Copper

An uncomplexed Cu pool was the smallest among observed TEs and almost completely depleted (down to ~1%) even at slightly basic conditions (pH 7.5). Over the most tested pHs organo-com-plexation of Cu dominated, with exception at pH 9.0 (Fig. 22.6a). In non-contaminated conditions at pHs <5.0 the LMW-Cu pool dominated, and thereafter chemosorption with humic substances (55-99%) prevailed. Compared to non-contaminated conditions, in the contaminated model the Cu2+ pool increased only by several %s, but Cu was markedly redistributed in all other pools (Fig. 22.6a). Under contaminated conditions, Cu complexation in the LMW pool occurred over a wider range of pHs (vs. non-contaminated conditions) and dominated at pH <6.5, whereas compl-exation with inorganic ligands (mostly with CO3; data not shown) started to increase from the neutral pH, and dominated (63%) in the basic (9.0) pH (Fig. 22.6a).

As confirmed by the model, Cu possesses the highest affinity to OM among observed TEs. In the model were included organics differing in functional, mostly acidic radicals, with strong potential to complex Cu. Soluble metallo-organo complexes undergo microbial degradation and thereafter (1) a portion of metal is able to enter

Fig. 22.6 Distribution of Cu species (a) among four pools [non-contaminated conditions = L (left bars); contaminated conditions = R (right bars with bold %)] and activities of some of the most abundant Cu species (b) inside each pool (non-contaminated conditions only)

Fig. 22.6 Distribution of Cu species (a) among four pools [non-contaminated conditions = L (left bars); contaminated conditions = R (right bars with bold %)] and activities of some of the most abundant Cu species (b) inside each pool (non-contaminated conditions only)

plants roots as complex fragments (Evangelou et al. 2004), whereas the remaining portion may be (2) leached to deeper soil profiles/groundwa-ter and/or (3) re-adsorbed to soil matrix (e.g. Gondar and Bernal 2009) ; To what extent a certain process would prevail depends on many physical (soil temperature, moisture), chemical (thermodynamic stability of particular metallo-complexes, salinity, DOC) and biological (micro-bial activity) conditions in the rhizosphere. Recently, Ondrasek et al. (submitted) working with salty (0-60 mM NaCl) and Cd-contaminated (4.9-39 mg/L) rhizosphere solution have confirmed a significant decrease in DOC (probably under diminished photosynthetical and microbial activity) and an increase in Cu (Zn, Cd) concentrations, either in the rhizosphere or in leaf/fruit tissues of radish. In the same study, under slightly acidic rhizosphere (pH ~6) organically com-plexed Cu predominated (>99%) in all tested conditions. Evangelou et al. (2006) observed improved Cu uptake and accumulation (up to

2.3-fold) in tobacco shoots with the addition of LMW-OAs to soil. Although LMW and HMW organics have significantly different properties, particular components such as acidic radicals are inherent to both of them (Sect. 3).

Investigating Cu binding to OM fractions in soil amended with olive mill residue, Gondar and Bernal (2009) found that at low metal concentrations (at pH 5.3), the amount of Cu bound by FAs and HAs was much higher than the water soluble (WS) fraction, whereas with metal concentration increasing, WS bound Cu to the same extent as FA, but the HA binding capacity was significantly lower. Such behaviour authors explained by qualitative/quantitative differences among OM fractions, i.e. lower content of carboxylic and higher content of phenolic groups in HAs (0.96 and 2.06 me/g, respectively) compared to FAs (5.32 and 1.26 me/g, respectively), and also by greater than twofold lower metal binding capacity of HAs (vs. FAs). Also, FAs are known to form more soluble and mobile metallo-complexes than HAs due to their higher acidic functional group content, smaller molecular weight and solubility over a wider range of pHs (2-12) (e.g. Smith and March 2007).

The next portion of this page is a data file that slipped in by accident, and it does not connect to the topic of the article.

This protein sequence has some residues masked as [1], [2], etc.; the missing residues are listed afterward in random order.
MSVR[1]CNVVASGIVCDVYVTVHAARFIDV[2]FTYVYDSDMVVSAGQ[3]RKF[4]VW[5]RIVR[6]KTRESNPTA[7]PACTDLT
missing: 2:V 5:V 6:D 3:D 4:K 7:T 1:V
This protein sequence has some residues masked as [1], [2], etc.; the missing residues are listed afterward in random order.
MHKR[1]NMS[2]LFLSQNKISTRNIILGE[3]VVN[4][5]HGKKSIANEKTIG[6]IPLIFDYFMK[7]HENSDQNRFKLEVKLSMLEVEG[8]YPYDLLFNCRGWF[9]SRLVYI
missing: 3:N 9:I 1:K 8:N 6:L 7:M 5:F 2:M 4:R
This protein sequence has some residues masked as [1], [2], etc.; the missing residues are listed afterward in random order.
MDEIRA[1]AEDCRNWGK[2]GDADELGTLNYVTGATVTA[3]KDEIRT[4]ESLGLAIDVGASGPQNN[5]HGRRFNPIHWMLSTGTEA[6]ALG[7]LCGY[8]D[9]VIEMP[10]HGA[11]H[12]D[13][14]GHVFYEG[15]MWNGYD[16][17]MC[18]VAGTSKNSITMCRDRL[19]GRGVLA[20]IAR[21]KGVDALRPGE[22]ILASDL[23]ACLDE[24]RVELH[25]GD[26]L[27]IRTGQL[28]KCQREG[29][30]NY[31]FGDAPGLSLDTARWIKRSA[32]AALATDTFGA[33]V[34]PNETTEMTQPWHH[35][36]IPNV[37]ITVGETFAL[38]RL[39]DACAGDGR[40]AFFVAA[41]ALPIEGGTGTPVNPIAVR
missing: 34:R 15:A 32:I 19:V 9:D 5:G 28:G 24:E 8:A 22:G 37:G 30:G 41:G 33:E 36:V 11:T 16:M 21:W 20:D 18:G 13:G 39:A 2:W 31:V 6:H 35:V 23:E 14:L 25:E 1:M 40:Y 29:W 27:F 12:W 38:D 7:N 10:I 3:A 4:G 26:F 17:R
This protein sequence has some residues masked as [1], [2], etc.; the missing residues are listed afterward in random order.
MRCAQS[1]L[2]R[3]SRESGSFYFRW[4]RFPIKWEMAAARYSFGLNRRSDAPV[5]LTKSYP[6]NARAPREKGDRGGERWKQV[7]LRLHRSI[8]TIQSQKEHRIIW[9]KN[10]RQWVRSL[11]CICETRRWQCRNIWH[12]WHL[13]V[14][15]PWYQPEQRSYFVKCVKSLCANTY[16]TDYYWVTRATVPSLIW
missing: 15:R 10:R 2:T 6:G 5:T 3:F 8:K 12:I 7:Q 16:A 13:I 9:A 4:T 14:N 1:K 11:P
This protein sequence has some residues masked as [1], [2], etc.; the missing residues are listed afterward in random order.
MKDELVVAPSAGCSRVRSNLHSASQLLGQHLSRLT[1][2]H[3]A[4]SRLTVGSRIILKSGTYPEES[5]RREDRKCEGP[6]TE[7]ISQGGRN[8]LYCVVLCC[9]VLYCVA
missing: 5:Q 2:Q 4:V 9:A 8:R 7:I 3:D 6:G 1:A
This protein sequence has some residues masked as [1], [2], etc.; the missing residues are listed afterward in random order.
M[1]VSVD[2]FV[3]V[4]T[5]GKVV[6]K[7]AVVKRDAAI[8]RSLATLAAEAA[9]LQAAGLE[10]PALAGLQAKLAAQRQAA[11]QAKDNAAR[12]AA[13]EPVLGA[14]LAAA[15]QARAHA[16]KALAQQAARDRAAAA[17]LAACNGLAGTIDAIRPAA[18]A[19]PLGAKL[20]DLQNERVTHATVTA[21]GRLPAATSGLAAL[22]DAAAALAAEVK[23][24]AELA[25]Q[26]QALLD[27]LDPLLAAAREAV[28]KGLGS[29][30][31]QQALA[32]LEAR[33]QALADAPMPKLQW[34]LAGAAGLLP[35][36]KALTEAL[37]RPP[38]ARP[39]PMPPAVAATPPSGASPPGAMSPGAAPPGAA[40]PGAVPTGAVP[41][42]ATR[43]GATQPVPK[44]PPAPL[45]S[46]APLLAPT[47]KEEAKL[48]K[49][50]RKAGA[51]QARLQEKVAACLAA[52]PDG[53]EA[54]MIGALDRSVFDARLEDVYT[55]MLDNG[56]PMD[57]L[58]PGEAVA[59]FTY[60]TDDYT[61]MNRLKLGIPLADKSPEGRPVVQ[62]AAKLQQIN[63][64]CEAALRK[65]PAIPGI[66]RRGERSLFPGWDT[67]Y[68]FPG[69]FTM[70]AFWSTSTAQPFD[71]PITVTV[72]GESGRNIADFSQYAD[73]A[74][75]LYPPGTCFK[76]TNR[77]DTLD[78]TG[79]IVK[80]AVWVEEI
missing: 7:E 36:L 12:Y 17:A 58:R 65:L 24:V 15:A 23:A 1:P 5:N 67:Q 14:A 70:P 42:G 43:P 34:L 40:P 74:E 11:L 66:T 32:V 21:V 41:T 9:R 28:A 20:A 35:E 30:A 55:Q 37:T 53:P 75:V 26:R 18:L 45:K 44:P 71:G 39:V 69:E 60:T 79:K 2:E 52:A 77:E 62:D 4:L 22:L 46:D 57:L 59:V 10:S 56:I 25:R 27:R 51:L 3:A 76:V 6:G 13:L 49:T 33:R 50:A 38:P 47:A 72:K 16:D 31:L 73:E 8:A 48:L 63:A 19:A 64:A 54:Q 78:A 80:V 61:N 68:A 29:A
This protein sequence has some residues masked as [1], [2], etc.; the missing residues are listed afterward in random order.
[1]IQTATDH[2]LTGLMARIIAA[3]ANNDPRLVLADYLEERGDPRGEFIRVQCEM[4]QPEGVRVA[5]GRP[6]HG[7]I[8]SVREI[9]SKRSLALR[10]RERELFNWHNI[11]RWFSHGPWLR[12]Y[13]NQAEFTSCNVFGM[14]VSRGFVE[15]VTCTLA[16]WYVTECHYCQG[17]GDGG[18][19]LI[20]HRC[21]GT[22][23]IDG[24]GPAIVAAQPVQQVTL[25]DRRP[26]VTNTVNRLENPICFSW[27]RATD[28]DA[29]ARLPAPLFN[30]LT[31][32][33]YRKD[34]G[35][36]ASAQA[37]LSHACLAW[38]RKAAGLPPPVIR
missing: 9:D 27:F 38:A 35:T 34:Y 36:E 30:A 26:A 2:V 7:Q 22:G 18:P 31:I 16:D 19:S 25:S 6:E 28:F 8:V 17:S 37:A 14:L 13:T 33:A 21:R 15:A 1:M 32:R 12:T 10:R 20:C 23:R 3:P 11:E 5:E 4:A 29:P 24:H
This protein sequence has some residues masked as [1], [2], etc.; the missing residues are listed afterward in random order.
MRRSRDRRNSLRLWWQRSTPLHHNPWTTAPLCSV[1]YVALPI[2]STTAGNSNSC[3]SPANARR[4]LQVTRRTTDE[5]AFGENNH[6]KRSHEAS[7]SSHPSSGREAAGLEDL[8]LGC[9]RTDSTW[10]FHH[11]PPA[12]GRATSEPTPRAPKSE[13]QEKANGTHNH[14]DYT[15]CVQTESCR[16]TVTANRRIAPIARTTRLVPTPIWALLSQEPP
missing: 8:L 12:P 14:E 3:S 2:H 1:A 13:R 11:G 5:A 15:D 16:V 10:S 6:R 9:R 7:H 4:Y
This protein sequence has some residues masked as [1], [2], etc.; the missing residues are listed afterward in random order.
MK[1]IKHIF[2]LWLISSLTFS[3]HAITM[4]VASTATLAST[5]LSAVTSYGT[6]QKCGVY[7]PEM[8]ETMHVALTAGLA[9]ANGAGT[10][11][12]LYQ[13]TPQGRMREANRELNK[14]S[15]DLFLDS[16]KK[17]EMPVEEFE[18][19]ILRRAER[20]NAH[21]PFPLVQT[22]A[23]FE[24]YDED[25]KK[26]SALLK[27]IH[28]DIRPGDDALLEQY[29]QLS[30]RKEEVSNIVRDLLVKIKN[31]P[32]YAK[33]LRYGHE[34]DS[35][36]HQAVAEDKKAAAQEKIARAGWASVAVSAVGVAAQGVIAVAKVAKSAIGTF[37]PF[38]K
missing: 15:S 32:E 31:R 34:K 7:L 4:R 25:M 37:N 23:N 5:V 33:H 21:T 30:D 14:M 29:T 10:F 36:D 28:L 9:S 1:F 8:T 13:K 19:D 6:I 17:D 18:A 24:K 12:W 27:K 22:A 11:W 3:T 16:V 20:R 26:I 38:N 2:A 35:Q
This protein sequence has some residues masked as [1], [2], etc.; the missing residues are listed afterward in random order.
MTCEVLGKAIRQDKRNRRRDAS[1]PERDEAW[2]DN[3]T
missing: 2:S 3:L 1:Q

Phenolic functional groups have weaker tendency for deprotonation than carboxylic groups under acid conditions, and acidity of the hydroxyl groups in phenols (pKa 10-12) is lower than in carboxylic groups (e.g. pKa of acetic, formic and oxalic acids are 4.76, 3.77 and 1.27, respectively) (e.g. Smith and March 2007). Therefore, it appears that carboxylic groups are more important for metals binding under lower pHs, whereas in higher pHs other functional groups such as phenolic could be more involved in metallo-complexation. This hypothesis has been confirmed by the proposed model (Fig. 22.6b) where organo-complexation of Cu with carboxylate anions from LMW (e.g. oxalate and malate) and HMW [i.e. FA1-Cu(6)] dominated in acidic pHs (<6.0), whereas a continuous increase in organo-complexation with an increase in pH was due to enhanced deprotonation of LMW phenolic groups and Cu chemosorption with phenolate anions [i.e. FA2-Cu(6)].

With their huge reactive interfaces, predominantly polycarboxylic (FAs) and polyphenolic (HAs) (e.g. Gondar and Bernal 2009), HMW ensure a plenty of sorption sites for Cu and other TEs. Such sorption is mostly with a higher metal affinity than for mono/di carboxylic LMW-OAs, and therefore indirectly decreases TE bioavailability, although underlying mechanisms remain unclear.

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